For Immediate Release
Jan 13, 2010
Sierra Legal Defence Fund will appear before the Federal Court of Appeal in Edmonton tomorrow to challenge a Federal Court decision allowing a Northern Alberta tar sands project to go ahead without an adequate environmental assessment. Sierra Legal will argue the Canadian Environmental Assessment Act requires the entire proposed Petro-Canada Tar Sands Project, north of Fort McMurray, to undergo a federal environmental assessment.
In 2002, the Department of Fisheries and Oceans (DFO) decided to limit the environmental assessment of the Petro-Canada (formerly TrueNorth) project to one small creek in the entire project area. Representing the Pembina Institute for Appropriate Development, Prairie Acid Rain Coalition, and Toxics Watch Society of Alberta, Sierra Legal challenged the DFO’s decision, but in September 2004 the Federal Court sided with the DFO.
“Looking at only one tiny area when the project impacts over 10,000 hectares of land is simply unacceptable,” said Sierra Legal lawyer Tim Howard. “Neglecting to do a more thorough assessment could lead to serious environmental impacts for areas under federal jurisdiction, such as protecting migratory birds and reducing greenhouse gas emissions.”
The tar sands project would include an extraction plant, transportation corridors, an electrical power plant, and most notably an open pit mine. The development of the mine could harm fish in the Athabasca River and lead to destruction of critical migratory bird habitat. Avoiding a complete assessment of the mine could also impact air quality.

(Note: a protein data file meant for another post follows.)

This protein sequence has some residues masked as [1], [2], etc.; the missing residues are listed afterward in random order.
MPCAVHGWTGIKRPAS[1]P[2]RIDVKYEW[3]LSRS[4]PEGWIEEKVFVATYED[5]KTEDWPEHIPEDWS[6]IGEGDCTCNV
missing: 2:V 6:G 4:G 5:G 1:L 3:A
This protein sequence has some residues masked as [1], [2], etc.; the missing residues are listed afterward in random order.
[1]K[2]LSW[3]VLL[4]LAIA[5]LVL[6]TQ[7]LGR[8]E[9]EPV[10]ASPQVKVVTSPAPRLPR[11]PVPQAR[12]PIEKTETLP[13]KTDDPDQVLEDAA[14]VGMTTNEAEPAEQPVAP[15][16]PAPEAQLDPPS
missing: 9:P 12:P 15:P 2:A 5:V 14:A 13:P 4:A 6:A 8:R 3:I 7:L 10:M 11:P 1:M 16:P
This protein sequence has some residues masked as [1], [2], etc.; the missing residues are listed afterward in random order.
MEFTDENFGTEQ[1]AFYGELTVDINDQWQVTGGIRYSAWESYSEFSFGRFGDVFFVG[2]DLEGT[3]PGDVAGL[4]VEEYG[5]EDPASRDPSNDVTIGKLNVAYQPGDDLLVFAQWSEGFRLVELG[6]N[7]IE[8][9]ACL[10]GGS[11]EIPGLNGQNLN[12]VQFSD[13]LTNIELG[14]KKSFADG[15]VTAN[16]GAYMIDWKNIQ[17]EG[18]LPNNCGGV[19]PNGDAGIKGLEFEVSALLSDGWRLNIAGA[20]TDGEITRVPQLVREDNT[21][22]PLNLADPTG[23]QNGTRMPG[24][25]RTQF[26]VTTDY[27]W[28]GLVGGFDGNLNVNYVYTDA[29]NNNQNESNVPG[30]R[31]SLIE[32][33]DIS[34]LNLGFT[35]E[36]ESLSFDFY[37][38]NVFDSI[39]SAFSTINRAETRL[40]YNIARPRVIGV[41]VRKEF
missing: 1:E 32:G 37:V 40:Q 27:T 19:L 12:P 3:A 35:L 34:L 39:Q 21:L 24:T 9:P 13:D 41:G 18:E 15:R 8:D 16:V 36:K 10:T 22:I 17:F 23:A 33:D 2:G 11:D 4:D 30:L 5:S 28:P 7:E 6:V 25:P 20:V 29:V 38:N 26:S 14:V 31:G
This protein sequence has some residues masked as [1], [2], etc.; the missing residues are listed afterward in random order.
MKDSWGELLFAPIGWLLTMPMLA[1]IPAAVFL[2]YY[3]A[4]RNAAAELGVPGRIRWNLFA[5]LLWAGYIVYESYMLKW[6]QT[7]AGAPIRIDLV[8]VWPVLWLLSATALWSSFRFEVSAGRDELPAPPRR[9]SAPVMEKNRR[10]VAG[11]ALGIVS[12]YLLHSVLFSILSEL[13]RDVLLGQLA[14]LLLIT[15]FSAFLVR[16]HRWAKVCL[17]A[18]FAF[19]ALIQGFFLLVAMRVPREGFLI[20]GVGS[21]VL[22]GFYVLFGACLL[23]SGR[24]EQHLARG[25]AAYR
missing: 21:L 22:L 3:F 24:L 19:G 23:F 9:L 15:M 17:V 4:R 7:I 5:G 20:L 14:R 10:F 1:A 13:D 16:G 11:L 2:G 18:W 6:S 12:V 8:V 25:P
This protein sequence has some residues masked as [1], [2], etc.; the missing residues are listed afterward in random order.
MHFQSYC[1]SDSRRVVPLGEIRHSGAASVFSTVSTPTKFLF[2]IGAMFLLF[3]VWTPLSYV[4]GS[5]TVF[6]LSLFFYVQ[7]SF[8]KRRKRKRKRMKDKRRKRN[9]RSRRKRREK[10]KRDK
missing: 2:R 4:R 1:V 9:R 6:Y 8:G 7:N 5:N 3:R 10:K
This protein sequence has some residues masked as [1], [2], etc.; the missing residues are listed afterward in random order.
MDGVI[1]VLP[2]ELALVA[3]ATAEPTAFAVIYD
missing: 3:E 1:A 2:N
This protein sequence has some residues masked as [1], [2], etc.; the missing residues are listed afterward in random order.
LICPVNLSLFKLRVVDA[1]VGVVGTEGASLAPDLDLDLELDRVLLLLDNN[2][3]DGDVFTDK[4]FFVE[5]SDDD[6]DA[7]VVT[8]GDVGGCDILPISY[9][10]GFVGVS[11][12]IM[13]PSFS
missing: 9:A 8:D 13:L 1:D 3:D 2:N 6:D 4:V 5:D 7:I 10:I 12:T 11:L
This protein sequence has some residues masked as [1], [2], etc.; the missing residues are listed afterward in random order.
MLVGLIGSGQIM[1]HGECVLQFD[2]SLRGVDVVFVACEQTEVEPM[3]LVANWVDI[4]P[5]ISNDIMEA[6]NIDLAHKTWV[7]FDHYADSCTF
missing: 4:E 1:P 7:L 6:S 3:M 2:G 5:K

“We are perplexed with the DFO’s original decision especially as the proposed mine could potentially lead to increased air emissions,” said Martha Kostuch, Chair of the Prairie Acid Rain Coalition. “The federal government is vowing to fight climate change on one hand, yet in this case is taking a stance that goes starkly against that position.”
Myles Kitagawa with the Toxics Watch Society of Alberta added, “The DFO took an oil sands mine and declared it a creek destruction project, allowing it to avoid a full federal environmental assessment of the entire mine project.”
The one-day federal court appeal starts December 13th at 10:00 a.m. in Edmonton’s Federal Court of Appeal at 5th floor, Tower 1 Scotia Place, 10060 Jasper Avenue